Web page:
Being a homeschooler, she wasn't in touch enough with the workings of the district to know about PPS, or the Office of Parent Relations, so she had NO idea where to turn when she couldn't get through the EPC's thick skull that they were not understanding what she had applied for. I just knew her slightly at the time, but she called me knowing I was a Lakeshore parent, and I put her in touch with PPS, and it all worked out rapidly.

    I'm not saying it's normally that easy, unfortunately. As a general comment, though, it IS worth double-checking whether they got your request right. I assume that if this happened several years in a row they did. It IS bizarre that you'd get a letter "assigning" your child to a school you were already in.

    Now that your child is older, how does he/she feel about possibly switching schools? I think the reason it happens less in older grades is that most children have put down roots by then.

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  45. 2:12 again -- Caroline, you are exactly right. My third grader now has a cohort of friends, as does my first grader. It is putting me in a terrible predicament now as I know I will get a lot of blowback if we succeed in getting a transfer. As far as whether EPC messed up my request, however, I don't think so because I remember questioning them about the letter. They said that, if you don't get your transfer, you get a letter saying your kid gets to go to their current school. I told them that such a letter is a bit confusing -- I mean, am I supposed to re-register them at the current school (because that's the way the language reads -- it is the same letter as people who get assignments get)? Anyway, I heard back that their system was designed to generate a response of giving you your old school.

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  46. 2:12: We had a family last year that finally got the K-8 school of their dreams at the 10-day count in second grade, only to return again this year. The school was not all they had hoped for apparently. The child missed his friends and was dying to come back. The books and curriculum are fairly standard district-wide so a lot of the difference in schools have to do with their bells and whistles. In the end the trophy school just wasn't enough better (or any better, really) to justify the move. I think they originally thought a K-8 would solve all their problems, and it turns out it would have solved some, but created others.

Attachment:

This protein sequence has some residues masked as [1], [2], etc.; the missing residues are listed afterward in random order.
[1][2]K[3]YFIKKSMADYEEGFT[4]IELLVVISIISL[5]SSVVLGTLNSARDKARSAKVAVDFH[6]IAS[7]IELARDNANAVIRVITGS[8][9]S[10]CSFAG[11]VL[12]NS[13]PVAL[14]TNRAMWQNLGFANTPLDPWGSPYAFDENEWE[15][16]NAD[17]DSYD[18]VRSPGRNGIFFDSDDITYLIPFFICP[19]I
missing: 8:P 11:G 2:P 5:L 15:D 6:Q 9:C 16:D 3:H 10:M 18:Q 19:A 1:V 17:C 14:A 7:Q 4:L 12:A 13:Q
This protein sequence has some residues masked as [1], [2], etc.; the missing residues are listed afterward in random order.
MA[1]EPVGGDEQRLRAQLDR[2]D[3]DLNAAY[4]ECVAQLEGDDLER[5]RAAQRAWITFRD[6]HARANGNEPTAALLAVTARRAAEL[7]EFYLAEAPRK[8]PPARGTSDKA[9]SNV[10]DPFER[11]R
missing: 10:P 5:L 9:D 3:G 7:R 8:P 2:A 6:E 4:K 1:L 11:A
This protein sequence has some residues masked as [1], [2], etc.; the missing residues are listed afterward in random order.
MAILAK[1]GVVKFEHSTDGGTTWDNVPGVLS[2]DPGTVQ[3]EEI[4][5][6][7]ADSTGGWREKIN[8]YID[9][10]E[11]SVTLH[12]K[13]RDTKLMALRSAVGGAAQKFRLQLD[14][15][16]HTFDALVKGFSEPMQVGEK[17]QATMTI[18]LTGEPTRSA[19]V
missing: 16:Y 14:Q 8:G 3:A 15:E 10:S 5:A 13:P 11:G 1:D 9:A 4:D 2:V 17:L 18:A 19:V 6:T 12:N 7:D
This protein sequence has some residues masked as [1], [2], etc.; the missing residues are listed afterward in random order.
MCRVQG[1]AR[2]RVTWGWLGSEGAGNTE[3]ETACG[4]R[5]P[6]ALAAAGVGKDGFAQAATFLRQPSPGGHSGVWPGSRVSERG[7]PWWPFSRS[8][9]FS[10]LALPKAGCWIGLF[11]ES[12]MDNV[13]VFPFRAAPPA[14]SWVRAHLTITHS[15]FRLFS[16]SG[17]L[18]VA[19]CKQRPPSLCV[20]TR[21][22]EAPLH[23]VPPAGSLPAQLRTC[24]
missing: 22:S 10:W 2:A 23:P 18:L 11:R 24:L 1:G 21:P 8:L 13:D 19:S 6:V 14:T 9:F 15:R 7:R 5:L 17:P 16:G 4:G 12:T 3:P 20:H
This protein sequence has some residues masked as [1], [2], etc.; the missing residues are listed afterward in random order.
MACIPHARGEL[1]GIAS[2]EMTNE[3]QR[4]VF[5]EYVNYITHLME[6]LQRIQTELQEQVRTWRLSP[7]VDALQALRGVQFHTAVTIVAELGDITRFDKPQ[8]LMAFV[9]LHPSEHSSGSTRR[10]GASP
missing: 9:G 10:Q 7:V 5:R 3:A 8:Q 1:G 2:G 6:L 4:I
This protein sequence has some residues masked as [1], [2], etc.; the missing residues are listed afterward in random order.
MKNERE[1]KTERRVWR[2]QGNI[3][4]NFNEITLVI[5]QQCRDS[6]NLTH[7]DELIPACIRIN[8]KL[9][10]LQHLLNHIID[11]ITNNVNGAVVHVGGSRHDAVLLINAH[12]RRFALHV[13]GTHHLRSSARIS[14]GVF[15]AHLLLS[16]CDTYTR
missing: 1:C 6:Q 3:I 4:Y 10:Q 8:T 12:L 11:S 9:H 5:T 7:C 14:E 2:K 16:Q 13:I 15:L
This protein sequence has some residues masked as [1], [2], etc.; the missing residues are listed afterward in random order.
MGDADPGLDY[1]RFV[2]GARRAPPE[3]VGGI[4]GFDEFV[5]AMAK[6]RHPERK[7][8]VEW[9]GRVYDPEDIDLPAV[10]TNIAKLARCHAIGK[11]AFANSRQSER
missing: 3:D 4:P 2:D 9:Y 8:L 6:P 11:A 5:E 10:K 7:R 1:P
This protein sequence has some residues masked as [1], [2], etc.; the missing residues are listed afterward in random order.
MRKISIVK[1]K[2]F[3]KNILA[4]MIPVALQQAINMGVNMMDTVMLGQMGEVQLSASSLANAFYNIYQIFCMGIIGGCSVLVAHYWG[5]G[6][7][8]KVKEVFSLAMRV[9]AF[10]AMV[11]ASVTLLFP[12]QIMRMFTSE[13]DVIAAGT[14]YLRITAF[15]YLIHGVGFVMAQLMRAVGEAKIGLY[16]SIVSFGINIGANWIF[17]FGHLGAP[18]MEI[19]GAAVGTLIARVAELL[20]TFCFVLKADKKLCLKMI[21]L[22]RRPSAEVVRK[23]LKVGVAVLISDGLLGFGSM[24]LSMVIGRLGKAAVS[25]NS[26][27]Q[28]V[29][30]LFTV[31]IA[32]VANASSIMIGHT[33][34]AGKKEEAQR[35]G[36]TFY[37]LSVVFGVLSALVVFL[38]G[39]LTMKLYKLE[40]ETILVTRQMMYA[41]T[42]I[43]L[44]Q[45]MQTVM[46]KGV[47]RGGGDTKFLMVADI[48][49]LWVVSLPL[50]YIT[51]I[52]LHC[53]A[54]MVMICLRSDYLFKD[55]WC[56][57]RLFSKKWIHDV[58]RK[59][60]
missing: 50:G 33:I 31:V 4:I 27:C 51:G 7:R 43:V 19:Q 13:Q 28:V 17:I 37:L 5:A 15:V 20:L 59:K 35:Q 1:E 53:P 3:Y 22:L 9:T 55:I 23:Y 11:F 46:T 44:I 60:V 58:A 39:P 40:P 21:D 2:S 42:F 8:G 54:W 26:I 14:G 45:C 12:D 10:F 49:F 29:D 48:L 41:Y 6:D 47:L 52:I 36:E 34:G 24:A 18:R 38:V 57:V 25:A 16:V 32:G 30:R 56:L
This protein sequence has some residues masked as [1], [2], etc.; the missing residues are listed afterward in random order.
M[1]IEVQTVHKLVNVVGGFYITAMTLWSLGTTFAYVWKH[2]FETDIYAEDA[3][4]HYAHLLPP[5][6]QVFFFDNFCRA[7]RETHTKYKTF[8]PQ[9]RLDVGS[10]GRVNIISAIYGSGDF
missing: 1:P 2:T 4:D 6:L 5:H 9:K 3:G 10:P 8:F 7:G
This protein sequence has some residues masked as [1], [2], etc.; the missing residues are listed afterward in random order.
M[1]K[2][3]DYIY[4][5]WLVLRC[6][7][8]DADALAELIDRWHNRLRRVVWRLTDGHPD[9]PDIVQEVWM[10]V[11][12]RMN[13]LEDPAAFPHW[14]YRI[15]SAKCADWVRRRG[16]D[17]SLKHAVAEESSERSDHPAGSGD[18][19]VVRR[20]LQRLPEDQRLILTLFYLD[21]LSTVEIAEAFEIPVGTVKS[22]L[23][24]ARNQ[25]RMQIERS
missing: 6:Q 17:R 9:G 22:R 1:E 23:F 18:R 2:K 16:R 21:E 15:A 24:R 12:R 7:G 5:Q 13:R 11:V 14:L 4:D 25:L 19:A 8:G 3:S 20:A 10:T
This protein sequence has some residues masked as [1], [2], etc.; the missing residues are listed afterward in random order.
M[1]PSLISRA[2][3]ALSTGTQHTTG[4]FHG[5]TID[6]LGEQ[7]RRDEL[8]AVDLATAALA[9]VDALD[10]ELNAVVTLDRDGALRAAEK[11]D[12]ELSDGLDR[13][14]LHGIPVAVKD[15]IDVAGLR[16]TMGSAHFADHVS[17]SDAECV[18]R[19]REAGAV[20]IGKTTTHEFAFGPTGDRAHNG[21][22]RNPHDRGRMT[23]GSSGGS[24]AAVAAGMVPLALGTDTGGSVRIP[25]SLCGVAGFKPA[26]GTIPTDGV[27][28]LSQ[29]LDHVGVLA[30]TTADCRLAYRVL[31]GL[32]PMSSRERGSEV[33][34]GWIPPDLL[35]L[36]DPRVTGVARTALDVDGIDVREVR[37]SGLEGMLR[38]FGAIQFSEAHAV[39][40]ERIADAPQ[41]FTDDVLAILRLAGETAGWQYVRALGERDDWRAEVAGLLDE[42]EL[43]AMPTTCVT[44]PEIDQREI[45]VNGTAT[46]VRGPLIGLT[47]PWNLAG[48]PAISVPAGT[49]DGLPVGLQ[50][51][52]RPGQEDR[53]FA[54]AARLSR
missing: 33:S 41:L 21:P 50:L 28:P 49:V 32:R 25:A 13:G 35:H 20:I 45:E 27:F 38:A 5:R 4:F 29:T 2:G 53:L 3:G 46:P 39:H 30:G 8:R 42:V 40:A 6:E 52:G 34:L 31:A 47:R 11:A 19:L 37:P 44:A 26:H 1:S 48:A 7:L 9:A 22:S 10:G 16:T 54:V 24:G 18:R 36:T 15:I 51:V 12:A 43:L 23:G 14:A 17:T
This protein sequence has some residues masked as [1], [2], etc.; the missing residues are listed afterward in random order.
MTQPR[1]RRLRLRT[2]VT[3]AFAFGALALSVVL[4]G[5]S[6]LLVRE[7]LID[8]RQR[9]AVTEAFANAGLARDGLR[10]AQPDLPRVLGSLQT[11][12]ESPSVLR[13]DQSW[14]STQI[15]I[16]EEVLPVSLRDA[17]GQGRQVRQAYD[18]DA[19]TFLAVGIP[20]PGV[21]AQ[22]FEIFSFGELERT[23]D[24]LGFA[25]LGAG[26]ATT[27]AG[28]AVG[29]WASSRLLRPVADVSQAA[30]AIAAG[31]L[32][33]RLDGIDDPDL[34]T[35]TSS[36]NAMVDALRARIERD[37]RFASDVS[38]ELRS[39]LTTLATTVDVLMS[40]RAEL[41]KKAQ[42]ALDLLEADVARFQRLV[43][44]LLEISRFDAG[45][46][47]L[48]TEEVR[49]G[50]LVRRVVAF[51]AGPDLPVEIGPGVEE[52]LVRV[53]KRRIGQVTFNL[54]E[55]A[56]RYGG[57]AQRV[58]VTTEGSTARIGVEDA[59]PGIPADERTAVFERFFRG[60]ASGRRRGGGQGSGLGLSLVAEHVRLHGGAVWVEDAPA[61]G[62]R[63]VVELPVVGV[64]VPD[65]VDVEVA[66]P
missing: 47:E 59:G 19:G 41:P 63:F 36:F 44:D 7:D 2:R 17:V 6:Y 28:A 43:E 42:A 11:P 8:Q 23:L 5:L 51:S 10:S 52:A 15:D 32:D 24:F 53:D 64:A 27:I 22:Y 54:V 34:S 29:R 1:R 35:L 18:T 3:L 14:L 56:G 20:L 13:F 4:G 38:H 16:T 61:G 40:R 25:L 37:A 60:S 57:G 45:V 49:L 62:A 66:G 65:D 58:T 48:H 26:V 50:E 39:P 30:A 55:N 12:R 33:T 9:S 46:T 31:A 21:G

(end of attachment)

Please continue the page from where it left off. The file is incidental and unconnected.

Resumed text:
Anyway, my philosophy is if it ain't broke don't fix it. If your kids seem happy and are learning at the pace you expect them to, I would definitely keep them where they are. Obviously you have reasons you want to move them, otherwise you wouldn't be putting yourself through this.

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  47. That wouldn't be the first time the district has created a form letter that's confusing or misleading.

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  48. And also, it's true that by some certain age, it's a whole lot harder to make a switch like that without the child's buy-in. By middle school, let alone high school, it would be almost guaranteed disaster to force a child to attend a school against his/her will.

    The ex-homeschooler family I mentioned did have to deal with the fact that their daughter (going from exclusive homeschooling to 3rd grade at Lakeshore) was terrified of the idea of school, but I think they basically told her they didn't really have a choice (due to economics) and made a huge effort, enlisting a lot of help, to make her comfortable. The "we have no choice" issue was the key, though.

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  49. Our kindergartener has also already put down roots in his school, and it will be quite difficult to move him. But the school just doesn't work out for us logistically, now and definitely not for the 9 or so years that our kids would be there. The thing is that last year during the whole 300-more-unplanned-for-applicants debacle, we were told again and again to just take the school for one year and then enter the lottery , as if it would be an easy thing to do (easy to get a better school later, easy to uproot him). But of course we were also told that if we waited until Round II, until open enrollment, until the 10 day count... that eventually we'd be satisfied... all it takes is patience... except that it doesn't.